India to Make Demat Shares Mandatory, Introduce New Disclosure Rules for Companies

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The Indian government is doubling down on its drive towards greater financial transparency.

In the last four years, a number of legislative amendments and regulatory measures have targeted shell companies, benami holdings, black money transactions, financial reporting by banking institutions, and various means of tax evasion.

The latest move anticipated by the Ministry of Corporate Affairs will make it obligatory for unlisted public companies to dematerialize (demat) their shares.

Parallel to this, the Securities and Exchange Board of India (SEBI) announced that while investors could still hold shares in physical form after December 5, 2018 – they may not be able to transfer them after that deadline. This is to eliminate fraud by share-transfer agents.

Further, companies in India will need to maintain a record of “beneficial owners”. This was introduced in the Companies (Amendment) Act, 2017 early this year to improve corporate governance, and follow the norms set by the Paris-based Financial Action Task Force (FATF-GAFI) to combat money laundering.

Foreign investors doing business in India should pay attention to when changes in the establishment rules come into effect or risk an investigation for insufficient income disclosure or litigation due to compliance failures.

Complying with the newly approved legal norms ahead of official effect may prove to be conducive for firms operating in tightly regulated sectors, such as in aviation, print media and broadcasting, multi-brand retail trade, banking, and private security.

Dematerializing shares a new litmus test for tax authorities

The demat system converts physical shares into an electronic format, thereby making it easier for tax authorities to track shareholders as well as the real beneficiaries of shares.

An investor seeking to dematerialize shares needs to open a demat account with the Depository Participant (DP). A DP is the market intermediary through which investors can avail depository services, such as banks, brokers, custodians, and financial institutions.

India’s regulatory agencies, including the SEBI and MCA, have repeatedly called for the conversion of physical share certificates into electronic/demat form to lift the veil on opaque ownership of companies or benami ownership in shell companies.

While the Companies Act, 2013 already has a provision (Section 29) that mandates the issuance of securities in demat form for companies making public offers, the Depositories Act, 1996 states that an investor can hold shares either in physical or in demat form.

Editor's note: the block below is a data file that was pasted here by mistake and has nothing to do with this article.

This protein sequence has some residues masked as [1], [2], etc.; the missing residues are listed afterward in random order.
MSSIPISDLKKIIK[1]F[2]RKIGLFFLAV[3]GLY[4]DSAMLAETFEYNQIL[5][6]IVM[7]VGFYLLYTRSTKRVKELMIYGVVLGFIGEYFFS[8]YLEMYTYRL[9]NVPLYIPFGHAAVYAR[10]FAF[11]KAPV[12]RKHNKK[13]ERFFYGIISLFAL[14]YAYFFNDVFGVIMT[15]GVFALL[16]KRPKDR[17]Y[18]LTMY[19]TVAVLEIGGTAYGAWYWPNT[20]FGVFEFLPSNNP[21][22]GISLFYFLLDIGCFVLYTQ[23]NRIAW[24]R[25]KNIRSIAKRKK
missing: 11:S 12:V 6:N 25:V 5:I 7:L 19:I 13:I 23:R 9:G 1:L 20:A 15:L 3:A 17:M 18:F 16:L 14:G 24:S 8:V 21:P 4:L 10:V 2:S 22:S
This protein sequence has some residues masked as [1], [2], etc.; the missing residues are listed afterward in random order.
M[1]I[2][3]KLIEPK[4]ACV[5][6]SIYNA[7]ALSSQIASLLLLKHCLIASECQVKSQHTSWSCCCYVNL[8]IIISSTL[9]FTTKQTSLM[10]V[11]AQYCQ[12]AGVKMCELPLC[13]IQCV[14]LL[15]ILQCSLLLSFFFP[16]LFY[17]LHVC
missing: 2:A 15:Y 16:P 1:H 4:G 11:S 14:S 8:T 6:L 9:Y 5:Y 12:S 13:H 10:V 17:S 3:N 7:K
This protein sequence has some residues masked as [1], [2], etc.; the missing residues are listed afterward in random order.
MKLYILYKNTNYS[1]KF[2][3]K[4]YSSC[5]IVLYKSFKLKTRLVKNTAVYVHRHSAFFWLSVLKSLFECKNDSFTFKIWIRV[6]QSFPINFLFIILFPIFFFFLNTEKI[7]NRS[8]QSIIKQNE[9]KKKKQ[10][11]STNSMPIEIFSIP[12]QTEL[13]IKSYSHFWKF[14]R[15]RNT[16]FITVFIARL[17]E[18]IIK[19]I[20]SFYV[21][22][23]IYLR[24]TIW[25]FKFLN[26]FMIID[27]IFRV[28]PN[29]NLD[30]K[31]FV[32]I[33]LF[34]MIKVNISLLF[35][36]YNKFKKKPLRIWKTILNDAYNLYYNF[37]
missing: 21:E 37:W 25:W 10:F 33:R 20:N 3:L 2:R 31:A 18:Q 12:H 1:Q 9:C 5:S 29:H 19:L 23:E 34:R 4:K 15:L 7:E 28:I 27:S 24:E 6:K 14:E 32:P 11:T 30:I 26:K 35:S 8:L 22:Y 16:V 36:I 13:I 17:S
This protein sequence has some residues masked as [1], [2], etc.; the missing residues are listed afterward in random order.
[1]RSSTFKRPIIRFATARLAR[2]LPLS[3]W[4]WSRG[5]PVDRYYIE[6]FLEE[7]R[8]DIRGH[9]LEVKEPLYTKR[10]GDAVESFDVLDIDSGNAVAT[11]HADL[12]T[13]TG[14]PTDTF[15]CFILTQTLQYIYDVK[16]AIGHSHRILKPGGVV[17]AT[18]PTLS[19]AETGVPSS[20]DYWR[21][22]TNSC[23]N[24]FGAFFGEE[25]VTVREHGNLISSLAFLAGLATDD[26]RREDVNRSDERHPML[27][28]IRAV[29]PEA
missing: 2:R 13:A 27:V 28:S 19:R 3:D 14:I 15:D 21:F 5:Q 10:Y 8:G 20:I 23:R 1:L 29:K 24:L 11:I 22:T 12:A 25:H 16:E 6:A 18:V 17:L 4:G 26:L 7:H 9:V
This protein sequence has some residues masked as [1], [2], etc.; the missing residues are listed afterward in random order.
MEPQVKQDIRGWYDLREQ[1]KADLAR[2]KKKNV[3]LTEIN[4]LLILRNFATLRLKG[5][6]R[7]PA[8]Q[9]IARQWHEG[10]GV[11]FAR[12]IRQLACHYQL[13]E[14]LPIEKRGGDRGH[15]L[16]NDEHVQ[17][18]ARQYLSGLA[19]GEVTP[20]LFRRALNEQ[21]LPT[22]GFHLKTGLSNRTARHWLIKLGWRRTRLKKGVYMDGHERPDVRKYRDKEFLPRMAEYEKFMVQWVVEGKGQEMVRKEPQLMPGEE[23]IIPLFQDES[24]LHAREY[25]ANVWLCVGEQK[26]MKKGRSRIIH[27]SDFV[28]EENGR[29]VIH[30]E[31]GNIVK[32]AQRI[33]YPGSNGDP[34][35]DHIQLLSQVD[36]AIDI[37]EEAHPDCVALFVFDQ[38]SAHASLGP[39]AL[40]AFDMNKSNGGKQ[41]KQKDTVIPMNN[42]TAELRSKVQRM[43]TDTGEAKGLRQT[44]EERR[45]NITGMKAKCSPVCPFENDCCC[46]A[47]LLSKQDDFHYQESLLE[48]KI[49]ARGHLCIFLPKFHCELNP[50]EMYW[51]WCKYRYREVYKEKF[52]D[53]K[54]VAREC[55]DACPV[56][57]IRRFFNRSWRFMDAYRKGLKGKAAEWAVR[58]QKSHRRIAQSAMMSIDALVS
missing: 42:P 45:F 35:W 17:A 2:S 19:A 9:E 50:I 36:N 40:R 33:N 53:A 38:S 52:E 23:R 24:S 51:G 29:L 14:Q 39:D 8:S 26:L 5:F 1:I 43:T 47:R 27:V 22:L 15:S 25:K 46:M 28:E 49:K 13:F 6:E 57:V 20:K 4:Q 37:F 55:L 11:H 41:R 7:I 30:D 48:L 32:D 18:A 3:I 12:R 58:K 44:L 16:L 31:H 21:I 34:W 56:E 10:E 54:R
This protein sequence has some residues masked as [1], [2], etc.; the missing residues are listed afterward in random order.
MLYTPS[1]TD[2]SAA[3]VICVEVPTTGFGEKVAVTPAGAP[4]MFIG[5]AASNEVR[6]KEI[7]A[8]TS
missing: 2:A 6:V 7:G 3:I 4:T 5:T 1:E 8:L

This legal ambiguity has allowed many investors in unlisted public companies to retain their shares in physical form, evading tax and financial scrutiny. Further, any move by the government mandating the conversion of shares will be an ambitious task, impacting over 55 million shareholders. 

Existing rules are clear only in the case of listed companies in India where the dematerialization of shares is mandatory.

India has around 1.17 million active companies; about 80,000 to 90,000 such companies are identified as unlisted public companies. An unlisted public company is not listed on any stock exchange and can have an unlimited number of shareholders to raise capital for any commercial venture.

Under Indian law, an unlisted public company has more than 50 shareholders, a higher minimum capital requirement of Rs 500,000 (US$7,404), and must comply with statutory requirements, such as holding shareholder meetings and a cap on director remuneration.

Disclosure of beneficial ownership in a company

Changes to the Companies Act, 2013 (substitution of a new section for Section 90 in the principal Act) introduce new provisions related to “beneficial ownership” in a company.

Simply understood, beneficial owners are those persons who ultimately gain from the ownership of securities, even if they are legally held in someone else’s name.

Once the amendments get notified in the official gazette, the following compliances shall be mandatory:

  • All companies in India will need to maintain a “register of beneficial owners”.
  • Every company shall file a return of significant beneficial owners of the company, and any relevant changes in that record, with the Registrar of Companies – containing names, addresses, and other details.

Currently, amendments to the Companies Act classify the threshold for “significant beneficial ownership” at 25 percent. The MCA may, however, choose to implement a lower threshold at 10 percent – though this is as yet unconfirmed.

Such a move would cover a wider base of shareholders who are warehousing shares on behalf of someone else, with implications for voting arrangements and exercising outsize influence on company decision-making.

Failure to disclose beneficial ownership may attract penalties of up to Rs 100,000 (US$1,481) for individuals and up to Rs 500,000 (US$7,405) for a company and every officer of the company who is in default. In addition, continuing failure to comply will trigger a daily fine of Rs 1,000 (US$15).

The Companies Act also empowers the federal government to investigate cases of beneficial ownership.

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